Las Vegas from the air

I don’t think you can truly prepare for such situations.  I know that you may think you can handle a terrible situation, and you may be sure that whatever happens you can keep it together and be the hero, yet I know it doesn’t always play out like you would like it.  I think that you can try to be prepared, yet when it happens you have to be ready for your reaction and try to make a difference if you can.

Maybe that is what being prepared is all about… giving yourself the room to manoeuvre and get yourself together when something bad happens.  Sometimes normalcy bias makes it hard to work out what is going on, and being prepared could be what makes all the difference.

Is it time to revisit my get home bag?

On the weekend, I had to do some work with my car, so I removed my get home bag (GHB) from my car boot.  I was a little shocked at the weight, which felt much heavier than I remembered.  A lot heavier… so heavy I decided not to even weigh it incase I broke the scales.  I considered this and I think that I need to shed some items to make it easier to walk home.

This, in turn, has pushed me to consider something that Dave Canterbury has talked about in his videos.  If you don’t know, Dave Canterbury is an amazingly experienced and knowledgeable teacher.  I have been following him for several years and he teaches a system called the 10 Cs of Survival.  Check out his videos if you would like to learn more.

 

Self Reliance outfitters, Dave’s school, sells a great looking bag called the Basic Survival Pack by The Pathfinder School.

This pack includes the following items.

Includes:

  1. Tan Pathfinder Self Reliance Pack
  2. ½” x 6” Ferro Rod
  3. Mini Inferno (actual tin container may vary)
  4. Mora Bushcraft Black
  5. Pathfinder 32oz Bottle & Cup Set GEN3
  6. Stainless Steel Bottle Stove
  7. 1lb. Roll of #36 Bankline
  8. (3) Orange Cotton Bandannas
  9. Princeton Tec Black EOS Headlamp
  10. #14 Sail Needle
  11. Suunto MC-2 Compass
  12. 35 yard of Gorilla Tape
  13. Orange All Weather Blanket
  14. (3) 55 Gallon Drum Liners
  15. 30L Dry bag
  16. 4 pk Tent Stakes
  17. Pathfinder All-Weather Notebook

From following Dave over the last year or two, I believe the pack is missing a few items, such as a hatchet or small axe, a folding saw, and I think for my uses it is also missing a good sleeping system, such as the inclusion of a sleeping bag and tarp or hammock.

The kit that Dave sells is expensive (currently at $295 USD, on special from $424) and I am sure you could put it together for much less money.  Yet it only weighs 11lbs. so it is very light compared to my current pack.

Also missing (in my opinion… for my purposes)) is source of rations or food.  I am not sure how much mine currently weighs (I would guess around 4kgs) yet I could easily reduce that with the substitution of some dehydrated meals.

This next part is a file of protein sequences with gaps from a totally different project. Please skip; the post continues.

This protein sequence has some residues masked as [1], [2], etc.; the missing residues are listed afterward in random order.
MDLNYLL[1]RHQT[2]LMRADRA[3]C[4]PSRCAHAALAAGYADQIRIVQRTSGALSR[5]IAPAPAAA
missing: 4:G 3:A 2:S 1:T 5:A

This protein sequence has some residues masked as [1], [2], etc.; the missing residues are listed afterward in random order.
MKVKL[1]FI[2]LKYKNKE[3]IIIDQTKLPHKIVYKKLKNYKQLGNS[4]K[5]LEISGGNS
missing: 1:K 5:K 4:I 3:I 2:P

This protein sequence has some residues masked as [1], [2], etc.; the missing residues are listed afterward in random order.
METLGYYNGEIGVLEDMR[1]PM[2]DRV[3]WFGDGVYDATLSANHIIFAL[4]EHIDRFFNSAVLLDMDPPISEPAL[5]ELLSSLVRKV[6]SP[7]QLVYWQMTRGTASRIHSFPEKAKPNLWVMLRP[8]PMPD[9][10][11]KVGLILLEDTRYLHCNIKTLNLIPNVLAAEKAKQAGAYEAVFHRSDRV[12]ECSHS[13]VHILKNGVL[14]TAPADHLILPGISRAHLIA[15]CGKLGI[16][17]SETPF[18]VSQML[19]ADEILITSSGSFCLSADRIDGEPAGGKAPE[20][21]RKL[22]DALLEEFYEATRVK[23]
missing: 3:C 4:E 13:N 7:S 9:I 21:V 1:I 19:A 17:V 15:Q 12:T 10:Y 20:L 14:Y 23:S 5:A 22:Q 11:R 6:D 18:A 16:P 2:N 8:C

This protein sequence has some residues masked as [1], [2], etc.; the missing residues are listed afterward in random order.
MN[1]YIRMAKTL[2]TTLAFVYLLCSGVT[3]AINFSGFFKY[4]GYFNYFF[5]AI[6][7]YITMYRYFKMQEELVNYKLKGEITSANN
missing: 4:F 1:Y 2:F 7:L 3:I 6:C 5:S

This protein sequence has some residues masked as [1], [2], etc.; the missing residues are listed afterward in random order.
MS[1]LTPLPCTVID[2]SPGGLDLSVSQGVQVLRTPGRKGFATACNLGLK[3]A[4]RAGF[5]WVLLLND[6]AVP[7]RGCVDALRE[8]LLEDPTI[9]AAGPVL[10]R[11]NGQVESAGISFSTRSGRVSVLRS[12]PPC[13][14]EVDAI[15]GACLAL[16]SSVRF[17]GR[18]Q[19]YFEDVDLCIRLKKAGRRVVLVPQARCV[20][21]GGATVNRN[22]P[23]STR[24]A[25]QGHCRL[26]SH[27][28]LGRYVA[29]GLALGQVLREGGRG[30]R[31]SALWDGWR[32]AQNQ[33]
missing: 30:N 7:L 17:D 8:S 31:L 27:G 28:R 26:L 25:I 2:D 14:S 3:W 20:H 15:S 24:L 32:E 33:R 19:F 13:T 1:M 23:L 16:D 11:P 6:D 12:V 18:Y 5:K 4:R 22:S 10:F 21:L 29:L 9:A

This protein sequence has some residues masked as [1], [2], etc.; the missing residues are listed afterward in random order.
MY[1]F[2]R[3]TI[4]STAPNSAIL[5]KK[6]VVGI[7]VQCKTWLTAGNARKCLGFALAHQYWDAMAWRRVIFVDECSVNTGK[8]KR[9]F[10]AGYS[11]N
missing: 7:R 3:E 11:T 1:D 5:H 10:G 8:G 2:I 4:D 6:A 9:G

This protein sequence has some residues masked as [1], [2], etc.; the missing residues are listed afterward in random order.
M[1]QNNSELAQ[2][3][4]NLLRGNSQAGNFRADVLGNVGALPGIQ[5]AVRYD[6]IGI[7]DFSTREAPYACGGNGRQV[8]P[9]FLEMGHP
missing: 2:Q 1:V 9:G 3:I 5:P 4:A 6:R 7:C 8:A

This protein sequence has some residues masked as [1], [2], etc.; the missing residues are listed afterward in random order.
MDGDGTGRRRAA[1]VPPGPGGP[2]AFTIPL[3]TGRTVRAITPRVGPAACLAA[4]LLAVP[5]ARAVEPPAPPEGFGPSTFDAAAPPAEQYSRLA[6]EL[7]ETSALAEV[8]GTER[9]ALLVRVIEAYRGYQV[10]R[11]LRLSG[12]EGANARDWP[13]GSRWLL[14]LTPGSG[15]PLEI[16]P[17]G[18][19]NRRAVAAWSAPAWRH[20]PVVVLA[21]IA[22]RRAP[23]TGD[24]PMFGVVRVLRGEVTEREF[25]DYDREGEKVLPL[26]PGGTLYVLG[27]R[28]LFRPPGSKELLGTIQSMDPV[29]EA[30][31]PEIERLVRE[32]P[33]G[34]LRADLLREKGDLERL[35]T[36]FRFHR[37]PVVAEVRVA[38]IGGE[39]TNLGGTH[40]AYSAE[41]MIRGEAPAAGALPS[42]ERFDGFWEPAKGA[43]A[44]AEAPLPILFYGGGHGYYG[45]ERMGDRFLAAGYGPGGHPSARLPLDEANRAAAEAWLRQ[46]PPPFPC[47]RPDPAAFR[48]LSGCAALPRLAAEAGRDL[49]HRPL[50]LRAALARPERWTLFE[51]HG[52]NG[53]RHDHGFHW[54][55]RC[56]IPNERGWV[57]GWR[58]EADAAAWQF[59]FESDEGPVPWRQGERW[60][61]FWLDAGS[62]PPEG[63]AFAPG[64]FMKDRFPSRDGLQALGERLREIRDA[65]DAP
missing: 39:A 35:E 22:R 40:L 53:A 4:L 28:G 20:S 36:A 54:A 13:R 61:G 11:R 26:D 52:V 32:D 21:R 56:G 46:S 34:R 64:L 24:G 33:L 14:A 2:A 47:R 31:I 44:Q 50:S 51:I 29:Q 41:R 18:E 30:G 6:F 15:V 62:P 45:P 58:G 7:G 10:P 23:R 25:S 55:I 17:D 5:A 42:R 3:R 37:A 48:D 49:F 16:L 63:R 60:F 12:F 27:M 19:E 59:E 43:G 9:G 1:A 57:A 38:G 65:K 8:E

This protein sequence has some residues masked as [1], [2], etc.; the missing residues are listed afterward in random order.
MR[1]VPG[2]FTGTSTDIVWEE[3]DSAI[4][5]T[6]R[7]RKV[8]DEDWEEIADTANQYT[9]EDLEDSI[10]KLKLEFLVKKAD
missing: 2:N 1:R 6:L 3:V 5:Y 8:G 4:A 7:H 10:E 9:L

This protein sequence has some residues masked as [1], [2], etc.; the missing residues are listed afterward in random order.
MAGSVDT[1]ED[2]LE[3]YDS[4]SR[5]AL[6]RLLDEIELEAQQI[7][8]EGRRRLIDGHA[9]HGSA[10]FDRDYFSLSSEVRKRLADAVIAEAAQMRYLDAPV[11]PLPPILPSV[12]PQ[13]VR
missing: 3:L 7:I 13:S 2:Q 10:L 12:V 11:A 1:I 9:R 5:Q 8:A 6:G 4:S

While I think that David’s bag is amazing, I don’t have the experience (yet) to use it.  The idea of the bag is that you can make everything you need to survive with this kit.  You can produce food, water, shelter and warmth.  While the kit would be great for some people, it won’t do for me.  I have to move quickly and get home.  Spending time setting traps and building a shelter every day would add days to my travel time.

Still, it is an attractive kit and I like his ideas.  I will consider whether I can implement any of the concepts into my GHB.  So check back in the future to see if I have come up with any solutions.

Is situational awareness useful to a Prepper?

I have been considering the snow drop we experienced last week, which in my last post I discussed the value of being situationally aware can help you avoid problems.  I thought there might be a little more to gain from discussing the skill of situational awareness.

One of my friends (with whom I work) also encountered the snow on the mountain, although it was a little after I turned around and returned home.  He mentioned that he decided to risk it in his little car, and he ended up in a convoy behind several large trucks.  He told me that the roads were slippery, scary, and he lost traction several times.  When he finally made it on to the icy sections he told me he noticed in his rear view mirror that the cops went to the traffic coordinator (who was behind him) and appeared to shut down the road.  This was backed up by my children’s school teacher, who couldn’t get through till after lunch when the roads re-opened.

This reminds me of the time when the rivers flooded in the Huonville area, causing the town of Huonville to be inundated with water.  At the time the bridge was partially under water, and I was driving towards it (in the dark) and I had to make a decision.  My intuition told me that it wasn’t safe, and my situational awareness gave me little information to assist me to make a decision.  I decided to take the chance and drive.  While I made it through, I realized part way over that the water was much deeper than I expected and I only just made it over without flooding my engine.  So obviously there are times when all situational awareness and intuition in the world won’t save you when you have your mind set on a course of action.